A year after Swathi murder, concerns loom over women’s safety

Commuters say CCTV cameras can act as a powerful deterrent and their absence at many railway stations in the city makes them feel unsafe

Updated - December 03, 2021 04:55 pm IST

Published - June 23, 2017 09:22 am IST - CHENNAI

A year has gone by since the gruesome murder of Infosys techie Swathi at Nungambakkam railway station, which shook Chennai. The case turned out to be a whoddunit, with a late night arrest drama, suicide attempts, and a death in jail.

The Swathi murder case showcased the vulnerability of women commuters travelling in public places, particularly in trains, in the city. It was also a wake up call for the Southern Railway to come up with comprehensive safety and security measures, mainly targeting women commuters.

Long-reported issue

Harassment of women in suburban trains has been a long-reported issue. It is not uncommon to hear of men getting on to the ladies compartment, harassing women, and even snatching their chains. A slew of measures were promised that would enhance the safety of women, including installing CCTV cameras, better patrolling, improving lighting in stations and approach roads, helplines, and even a special mobile application.

In the year since, some of these promises have been fulfilled. But the very nature of railway stations continues to render women commuters vulnerable.


Many women commuters said CCTV cameras would go a long way in making them feel safe since the cameras are a deterrent. Railway officials say the tender for their installation has been finalised and soon most stations would be fitted with them.

The Railway Protection Force (RPF), after the murder, joined forces with the Government Railway Police (GRP) to put in place several safety measures like 24-hour helplines, posting of RPF personnel, creating awareness for women passengers through loud speakers in railway stations and seeing through a proposal to install closed circuit television (CCTV) cameras in 52 railway stations.

A senior official of Southern Railway said it has been proposed to increase the presence of RPF and GRP in suburban train services. The first was the launch of ‘Sakthi Padai’ where RPF women constables started travelling in ladies coaches of suburban train.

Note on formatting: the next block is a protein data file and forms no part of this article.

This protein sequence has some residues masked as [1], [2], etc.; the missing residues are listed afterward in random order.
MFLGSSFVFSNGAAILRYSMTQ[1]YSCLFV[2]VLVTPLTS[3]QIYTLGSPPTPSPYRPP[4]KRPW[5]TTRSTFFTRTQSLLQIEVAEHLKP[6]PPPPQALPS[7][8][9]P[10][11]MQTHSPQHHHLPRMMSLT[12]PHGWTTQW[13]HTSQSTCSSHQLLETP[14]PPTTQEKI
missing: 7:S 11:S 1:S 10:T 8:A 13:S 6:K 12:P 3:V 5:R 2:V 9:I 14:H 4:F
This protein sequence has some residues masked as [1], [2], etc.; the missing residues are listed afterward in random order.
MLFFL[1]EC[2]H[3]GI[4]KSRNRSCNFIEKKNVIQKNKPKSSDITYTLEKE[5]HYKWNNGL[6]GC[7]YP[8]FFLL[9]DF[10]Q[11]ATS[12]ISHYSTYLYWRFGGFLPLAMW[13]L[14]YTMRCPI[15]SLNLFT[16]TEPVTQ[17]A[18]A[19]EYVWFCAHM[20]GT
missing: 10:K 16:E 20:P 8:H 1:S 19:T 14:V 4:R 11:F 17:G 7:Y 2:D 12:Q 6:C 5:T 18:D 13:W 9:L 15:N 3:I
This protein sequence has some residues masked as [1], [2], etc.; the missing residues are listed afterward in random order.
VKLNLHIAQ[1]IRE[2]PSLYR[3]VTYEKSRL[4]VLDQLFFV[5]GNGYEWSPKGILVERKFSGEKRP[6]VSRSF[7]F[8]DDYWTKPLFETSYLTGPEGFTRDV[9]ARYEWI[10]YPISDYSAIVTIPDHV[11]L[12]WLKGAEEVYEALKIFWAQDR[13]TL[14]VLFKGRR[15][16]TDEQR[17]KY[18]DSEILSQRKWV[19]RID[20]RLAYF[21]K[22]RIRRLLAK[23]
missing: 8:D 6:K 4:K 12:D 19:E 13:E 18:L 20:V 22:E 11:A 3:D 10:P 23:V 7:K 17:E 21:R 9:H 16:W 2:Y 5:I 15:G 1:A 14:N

Initially it covered 22 electrical multiple unit (EMU) trains and has been increased to 84 EMU trains, he added.


The RPF, based on the findings of a survey, posted armed Railway Protection Special Force (RPSF) personnel at trouble-prone suburban stations on the Moore Market Complex-Tiruvallur section including MMC, Perambur, Tirumullaivoyal, Nemilichery, Ambattur, Hindu College and Tiruninravur during morning and evening rush hours.

Nuisance of liquor

A senior official of the RPF said in several railway stations on the north and west sections, the presence of liquor shops was posing a headache to commuters and as part of it, 8,000 cases had been booked against persons causing nuisance to commuters, including women.

A senior GRP official said the helpline has been converted into a realtime emergency response centre where complaints concerning harassment, assault or chain snatching, once registered would be immediately routed to the particular railway station. He said round-the-clock patrolling is being carried out on the vulnerable stretch between Basin Bridge, Vyasarpadi Jeeva and Korukkupet with GRP personnel manning the watchtower located near the Korukkupet station.


In the MRTS stations which are popular among IT employees, there are complaints galore of sprawling railway stations being poorly guarded and having poor lighting. Sujatha Modi of Pen Thozhilargal Sangam said: “Women commuters find travelling in suburban trains beyond the peak evening rush hours unsafe on the MRTS and Tiruvallur routes.”

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